Amanda Radke: Cowgirl’s Perspective 10-8-12
October 8, 2012
It's hard to believe it's October already. We've finished harvesting corn and beans, and we are preparing to wean calves and preg-check the cows. Without a doubt, fall is in full swing, and I can't help but gush over the vibrant orange, red and yellow leaves on the trees, the golden corn fields and the cow-calf pairs grazing happily on corn stalks, plumping up on the residuals of harvest.
In September, I had the opportunity to speak at the 2012 Women Stepping Up For Agriculture Symposium in Great Falls, Mont., and while there, I enjoyed a presentation given by Bruce Vincent, a motivational speaker and logger from Libby, Mont. I was so inspired by his speech, which offered a snapshot of how he sees rural America and what we need to do to protect the producers who make agriculture thrive. I thought I would provide a roundup of some of his best quotes for the October column. Some of his words gave me goosebumps, and Vincent was treated to a standing ovation following his speech; hopefully, you will appreciate his words as much as I did.
"Rural America is the last, best part of the U.S.," he said. "Our urban folks love frontiers like Montana. It's a beautiful piece of land, and one day, they hope they have enough money to buy a 20-acre mecca right outside of Billings, Mont., and when they do, they want the land to be healthy. So, they go home and fight to pass legislation and regulations to protect the rural land. But, sometimes their protective measures backfire. And, while they are protecting the nation's last best places, they forget to protect the nation's best people."
Vincent referenced the Montana forest fires that have plagued the state over the summer.
Education is key to our success. And, politics isn’t a spectator sport; get involved and support leaders who understand reality, or run for office yourself. Even if we are the minority, we can still be influential.
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"Think about cutting firewood each year and stacking it by your house, but never burning it," said Vincent. "A stack built up a couple of years doesn't just warm your house, it burns it up. That's what is happening in our forests. We aren't allowed to manage them."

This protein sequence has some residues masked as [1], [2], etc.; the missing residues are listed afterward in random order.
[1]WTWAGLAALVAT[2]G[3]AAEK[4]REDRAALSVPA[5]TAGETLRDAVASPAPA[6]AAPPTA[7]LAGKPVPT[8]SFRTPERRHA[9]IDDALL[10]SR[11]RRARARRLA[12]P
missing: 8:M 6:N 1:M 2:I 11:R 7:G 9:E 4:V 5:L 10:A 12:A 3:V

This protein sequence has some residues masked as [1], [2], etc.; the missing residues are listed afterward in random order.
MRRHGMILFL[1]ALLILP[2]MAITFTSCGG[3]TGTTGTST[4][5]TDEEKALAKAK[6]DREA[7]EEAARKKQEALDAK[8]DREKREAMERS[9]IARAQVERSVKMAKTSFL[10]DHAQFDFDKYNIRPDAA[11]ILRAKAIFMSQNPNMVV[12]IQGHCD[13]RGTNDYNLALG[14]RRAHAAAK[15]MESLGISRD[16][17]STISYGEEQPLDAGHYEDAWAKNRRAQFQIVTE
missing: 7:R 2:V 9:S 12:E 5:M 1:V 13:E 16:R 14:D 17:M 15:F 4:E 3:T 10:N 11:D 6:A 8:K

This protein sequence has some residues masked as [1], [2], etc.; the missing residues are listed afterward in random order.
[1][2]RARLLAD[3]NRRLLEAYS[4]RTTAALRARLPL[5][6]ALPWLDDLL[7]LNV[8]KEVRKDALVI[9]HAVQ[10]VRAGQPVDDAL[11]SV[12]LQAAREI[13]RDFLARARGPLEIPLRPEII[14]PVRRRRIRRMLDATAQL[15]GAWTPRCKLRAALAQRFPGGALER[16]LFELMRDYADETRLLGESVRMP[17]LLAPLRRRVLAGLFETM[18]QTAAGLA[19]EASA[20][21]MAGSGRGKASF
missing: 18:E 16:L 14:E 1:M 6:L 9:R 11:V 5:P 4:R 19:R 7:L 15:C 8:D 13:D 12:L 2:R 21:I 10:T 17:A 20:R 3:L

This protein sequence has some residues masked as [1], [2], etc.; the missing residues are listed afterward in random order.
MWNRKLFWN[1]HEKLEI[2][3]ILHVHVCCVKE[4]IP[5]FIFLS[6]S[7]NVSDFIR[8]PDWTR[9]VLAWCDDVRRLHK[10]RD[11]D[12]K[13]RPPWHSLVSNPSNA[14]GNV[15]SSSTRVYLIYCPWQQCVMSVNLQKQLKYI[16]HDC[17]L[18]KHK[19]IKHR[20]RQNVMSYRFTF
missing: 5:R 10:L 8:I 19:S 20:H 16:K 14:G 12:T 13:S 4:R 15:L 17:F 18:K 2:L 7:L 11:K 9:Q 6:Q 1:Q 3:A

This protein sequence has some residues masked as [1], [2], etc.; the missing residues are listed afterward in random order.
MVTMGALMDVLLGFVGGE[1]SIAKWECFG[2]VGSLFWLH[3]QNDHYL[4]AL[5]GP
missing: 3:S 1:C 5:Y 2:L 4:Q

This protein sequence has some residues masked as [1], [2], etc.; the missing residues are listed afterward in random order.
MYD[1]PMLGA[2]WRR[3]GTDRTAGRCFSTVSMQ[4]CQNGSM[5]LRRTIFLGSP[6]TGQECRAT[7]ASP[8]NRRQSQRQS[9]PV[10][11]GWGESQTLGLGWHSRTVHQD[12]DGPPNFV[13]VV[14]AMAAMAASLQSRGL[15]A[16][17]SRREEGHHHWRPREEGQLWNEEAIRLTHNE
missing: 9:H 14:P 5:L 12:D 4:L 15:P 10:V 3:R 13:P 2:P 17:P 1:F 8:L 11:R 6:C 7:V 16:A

He explained that the best intentions can sometimes have huge repercussions.
"When Smoky the Bear was created, the campaign encouraged folks to prevent forest fires," he said. "Unfortunately, this meant that fire suppression means that even small fires, which are nature's way of clearing dry debris, are now becoming major bigs, that are causing catastrophic damage. Every time forests are tried to be better managed by loggers, they are met my challenges from litigants."
The biggest challenge is the influence coming from Hollywood and the media.
"Logging communities are not alone; ranchers have struggles, too," he admitted. "Something is wrong when clean water should be a promise to future agriculture families, not a threat to current farm families. We are driving agriculture away from the U.S. because of professional litigants, and foreign countries are now doing the job for us. There is a difference between environmental sensitivity and environmental insanity. We have to quit listening to so-called experts like 'Dr. Meryl Streep' or 'Dr. Woody Harrelson,' who act for a living and testify on issues like bio-chemistry. When the media prints their words as the truth, that's what drives our policy."
The Disney effect is also impacting the way consumers view things.
"Consumers think that wolves raise bunnies in the forest because of what they saw on Bambi," he said. "The Disney effect is skewing our views. In every movie, who is the bad guy? Man is."
Despite being depicted as the "bad guy," Vincent stressed that rural families involved in things like cattle ranching and logging are stewards of the land.
"Every day is Earth Day for a farmer; we are part of that environmental movement, but the movement's leadership in Washington, D.C., has moved very far to the left," he said. "The original laws have completely changed. The Endangered Species Act was created to protect animals from being unnecessarily harmed by animals; instead, it's now used to wipe out rural communities like mine. The leaders have learned to sell fear. Timber isn't the only one to be treated this way — look at oil. If you ask someone about oil, all they picture is greased-up birds. Or, how about animal agriculture? How many of you are sick of seeing the dairy cow being drugged by the fork lift on the video? That's how people view agriculture."
In closing, Vincent challenged attendees to get out and share their stories with consumers.
"Our problem isn't the Sierra Club or the Humane Society of the U.S.; they have the right to exist and market their ideas; the sad thing is they are able to sell those ideas that don't smack of reality. There lies our problem. It breeds ignorance. If we want to save rural America, we need to address ignorance. Instead of fighting the battle, we need to lead the discussion. Education is key to our success. And, politics isn't a spectator sport; get involved and support leaders who understand reality, or run for office yourself. Even if we are the minority, we can still be influential," closed Vincent. ❖